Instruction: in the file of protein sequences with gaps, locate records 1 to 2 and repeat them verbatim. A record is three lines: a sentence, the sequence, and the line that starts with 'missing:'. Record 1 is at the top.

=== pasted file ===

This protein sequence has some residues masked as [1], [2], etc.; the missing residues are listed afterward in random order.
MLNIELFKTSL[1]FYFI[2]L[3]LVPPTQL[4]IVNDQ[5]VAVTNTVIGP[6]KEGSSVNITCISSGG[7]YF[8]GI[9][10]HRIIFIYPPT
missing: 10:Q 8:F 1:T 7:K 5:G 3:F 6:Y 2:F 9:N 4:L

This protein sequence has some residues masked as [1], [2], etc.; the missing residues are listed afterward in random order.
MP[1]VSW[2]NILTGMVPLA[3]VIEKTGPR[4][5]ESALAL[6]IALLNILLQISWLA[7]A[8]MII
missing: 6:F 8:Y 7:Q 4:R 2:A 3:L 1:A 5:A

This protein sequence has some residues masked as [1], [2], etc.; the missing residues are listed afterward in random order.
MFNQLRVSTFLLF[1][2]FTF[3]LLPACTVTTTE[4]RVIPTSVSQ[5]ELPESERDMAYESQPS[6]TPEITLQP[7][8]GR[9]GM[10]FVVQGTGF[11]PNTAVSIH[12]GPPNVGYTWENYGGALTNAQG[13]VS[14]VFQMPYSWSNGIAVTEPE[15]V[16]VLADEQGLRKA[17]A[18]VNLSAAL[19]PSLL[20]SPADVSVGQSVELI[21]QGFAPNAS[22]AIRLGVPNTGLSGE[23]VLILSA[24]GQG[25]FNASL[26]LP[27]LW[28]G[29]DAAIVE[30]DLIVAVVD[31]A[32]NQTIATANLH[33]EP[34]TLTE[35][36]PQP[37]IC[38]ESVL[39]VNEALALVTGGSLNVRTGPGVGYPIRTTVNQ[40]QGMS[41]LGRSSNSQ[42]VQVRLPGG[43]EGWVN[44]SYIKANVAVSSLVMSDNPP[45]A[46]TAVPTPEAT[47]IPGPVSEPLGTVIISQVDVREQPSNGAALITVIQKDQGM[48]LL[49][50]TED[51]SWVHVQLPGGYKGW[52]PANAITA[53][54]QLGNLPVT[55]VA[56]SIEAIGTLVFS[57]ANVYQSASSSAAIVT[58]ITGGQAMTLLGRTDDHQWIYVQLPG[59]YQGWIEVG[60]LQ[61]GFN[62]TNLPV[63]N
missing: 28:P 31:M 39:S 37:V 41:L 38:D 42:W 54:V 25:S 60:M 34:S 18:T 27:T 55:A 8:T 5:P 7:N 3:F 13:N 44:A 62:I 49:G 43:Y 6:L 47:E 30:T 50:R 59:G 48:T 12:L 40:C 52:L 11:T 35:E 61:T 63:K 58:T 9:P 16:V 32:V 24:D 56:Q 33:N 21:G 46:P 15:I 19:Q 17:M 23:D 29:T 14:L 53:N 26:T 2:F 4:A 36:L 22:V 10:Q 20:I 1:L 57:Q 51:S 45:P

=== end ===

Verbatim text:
This protein sequence has some residues masked as [1], [2], etc.; the missing residues are listed afterward in random order.
MLNIELFKTSL[1]FYFI[2]L[3]LVPPTQL[4]IVNDQ[5]VAVTNTVIGP[6]KEGSSVNITCISSGG[7]YF[8]GI[9][10]HRIIFIYPPT
missing: 10:Q 8:F 1:T 7:K 5:G 3:F 6:Y 2:F 9:N 4:L

This protein sequence has some residues masked as [1], [2], etc.; the missing residues are listed afterward in random order.
MP[1]VSW[2]NILTGMVPLA[3]VIEKTGPR[4][5]ESALAL[6]IALLNILLQISWLA[7]A[8]MII
missing: 6:F 8:Y 7:Q 4:R 2:A 3:L 1:A 5:A